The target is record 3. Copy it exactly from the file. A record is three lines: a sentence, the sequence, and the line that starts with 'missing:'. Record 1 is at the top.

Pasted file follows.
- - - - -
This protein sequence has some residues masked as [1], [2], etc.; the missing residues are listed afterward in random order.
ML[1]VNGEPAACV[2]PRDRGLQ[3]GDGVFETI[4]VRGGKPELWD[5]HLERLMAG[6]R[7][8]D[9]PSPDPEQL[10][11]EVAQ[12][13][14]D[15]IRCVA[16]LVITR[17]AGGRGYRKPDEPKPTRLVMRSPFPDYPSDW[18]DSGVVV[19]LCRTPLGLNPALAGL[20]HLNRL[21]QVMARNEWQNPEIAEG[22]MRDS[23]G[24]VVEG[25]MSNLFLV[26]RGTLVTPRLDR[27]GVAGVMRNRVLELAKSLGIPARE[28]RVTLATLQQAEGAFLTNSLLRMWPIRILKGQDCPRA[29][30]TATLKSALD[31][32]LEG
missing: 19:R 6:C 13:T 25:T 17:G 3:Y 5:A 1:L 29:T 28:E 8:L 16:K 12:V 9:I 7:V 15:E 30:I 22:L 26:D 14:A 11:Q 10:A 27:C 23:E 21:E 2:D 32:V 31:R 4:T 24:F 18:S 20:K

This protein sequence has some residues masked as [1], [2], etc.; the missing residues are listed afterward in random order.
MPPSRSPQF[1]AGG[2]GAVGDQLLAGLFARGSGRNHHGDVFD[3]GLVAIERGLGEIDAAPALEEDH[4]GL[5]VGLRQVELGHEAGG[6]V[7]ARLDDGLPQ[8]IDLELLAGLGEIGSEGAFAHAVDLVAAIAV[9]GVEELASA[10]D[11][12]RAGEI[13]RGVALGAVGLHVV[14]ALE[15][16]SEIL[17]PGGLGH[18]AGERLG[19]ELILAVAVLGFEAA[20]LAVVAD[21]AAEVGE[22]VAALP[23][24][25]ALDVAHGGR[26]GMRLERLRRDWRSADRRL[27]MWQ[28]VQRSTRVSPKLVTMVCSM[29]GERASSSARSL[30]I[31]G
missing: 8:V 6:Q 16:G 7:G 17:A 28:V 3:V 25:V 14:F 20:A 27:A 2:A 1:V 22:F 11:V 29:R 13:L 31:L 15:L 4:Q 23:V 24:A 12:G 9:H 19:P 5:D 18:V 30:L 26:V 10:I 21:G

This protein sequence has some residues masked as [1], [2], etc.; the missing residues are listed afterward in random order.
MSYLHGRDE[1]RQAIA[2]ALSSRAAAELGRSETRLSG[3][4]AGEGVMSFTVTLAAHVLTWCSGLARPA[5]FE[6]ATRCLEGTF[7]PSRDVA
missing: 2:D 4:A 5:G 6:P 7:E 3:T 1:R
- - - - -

This protein sequence has some residues masked as [1], [2], etc.; the missing residues are listed afterward in random order.
MSYLHGRDE[1]RQAIA[2]ALSSRAAAELGRSETRLSG[3][4]AGEGVMSFTVTLAAHVLTWCSGLARPA[5]FE[6]ATRCLEGTF[7]PSRDVA
missing: 2:D 4:A 5:G 6:P 7:E 3:T 1:R